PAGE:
It is not a smooth process. Similarly, from the shop owner’s side, things are chaotic and their attention is focused more on the customers in the store.
LoveLocal retailer

A LoveLocal retailer in Mumbai.

By bringing these local stores online, LoveLocal makes them discoverable to a wider customer base and allows them to service both their in-store walk-in customer and the online customer at the same time.

“We believe in an integrated online and offline experience as we also have a shop pickup option,” says Akansha.

From the shopkeeper’s perspective, all they have to do is download the app, submit their KYC, and fill out their business profiles.

The second and most important aspect LoveLocal is solving for is cataloguing, which is critical to the success of any retailer.

“We have used data science and machine learning where our algorithms are based on the data that the retailers submit when they are setting up their store. We are able to predict the products that the shops will sell. This actually enables us to make a shop live online within 15 minutes with thousands of products depending on the category of the store. Even if the shop owner does not sit there and update the catalogue,” she says.

Once the shop uploads its business profile, it receives what the startup calls the smart catalogue. At the click of a button, they can launch their store online with that catalogue. The multiple cataloguing engines that are working on an ongoing basis keep the shop’s products, prices, and offers, and deals up to date.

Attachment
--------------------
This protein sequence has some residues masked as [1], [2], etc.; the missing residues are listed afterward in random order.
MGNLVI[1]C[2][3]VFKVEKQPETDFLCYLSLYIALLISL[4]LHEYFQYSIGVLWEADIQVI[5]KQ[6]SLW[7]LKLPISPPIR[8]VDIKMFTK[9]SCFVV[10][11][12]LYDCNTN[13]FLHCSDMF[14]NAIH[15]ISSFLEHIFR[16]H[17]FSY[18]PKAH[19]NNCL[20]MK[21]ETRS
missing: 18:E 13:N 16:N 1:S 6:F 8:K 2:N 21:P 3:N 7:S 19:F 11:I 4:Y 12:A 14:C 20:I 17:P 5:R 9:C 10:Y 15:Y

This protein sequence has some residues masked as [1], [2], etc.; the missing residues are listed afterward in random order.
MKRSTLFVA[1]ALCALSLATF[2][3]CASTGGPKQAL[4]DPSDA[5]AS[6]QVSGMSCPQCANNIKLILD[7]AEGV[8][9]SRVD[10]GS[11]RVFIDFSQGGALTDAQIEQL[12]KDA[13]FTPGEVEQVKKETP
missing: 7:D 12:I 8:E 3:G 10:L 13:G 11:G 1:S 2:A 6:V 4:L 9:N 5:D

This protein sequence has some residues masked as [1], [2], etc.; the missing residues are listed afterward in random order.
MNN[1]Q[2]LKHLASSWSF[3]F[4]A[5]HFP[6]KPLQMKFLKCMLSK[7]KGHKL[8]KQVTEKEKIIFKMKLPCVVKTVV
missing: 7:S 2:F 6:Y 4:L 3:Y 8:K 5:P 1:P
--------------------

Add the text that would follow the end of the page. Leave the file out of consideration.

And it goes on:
“We have worked to make our product really seamless so that the shop owners do not have to learn a lot to figure out how to operate a store online,” says Akansha.


Micro SaaS business model

The startup has raised $8 million in a Series A funding round from Blume Ventures, Chirate Ventures, AC Ventures, Henkel, Candy Ventures, in addition to angel investors, including Kevin Aluwi, CEO and Co-founder of Gojek, and Suvir Varma, Board Member and Senior Advisor at Bain & Company, Private Equity.

LoveLocal follows a micro SaaS structure. It has a freemium model for shops, and the SaaS plans give them additional features.

“During the second wave, we did not feel right to monetise through shops, so right now we are focused on supporting and scaling them. This is one of the things we have done as a service to local shops,” adds Akanksha, explaining that the startup is not focused on revenues at the moment.

More the merrier

Think online grocery and essential items, and you think of Bigbasket, Grofers, and countless other marketplaces launched by heavily-funded startups for a share in the $18.2-billion Indian online grocery market pie.

But as Akanksha says they are not in competition with these marketplaces as they do not intend to have dark stores or white-label local stores.

“Ours is a platform for local stores to be discovered online as we believe Indians will always continue to shop from local stores,” she states.

There are a few other startups who are solving for digitisation of local stores solving specific problems like stock management, or khatas and ledgers.

Which is just as well, because when you have such a large market in India with more than 60 million retail stores, of which 13 to 15 million are only in the daily needs category, the more the tech solvers the better it is.

Edited by Saheli Sen Gupta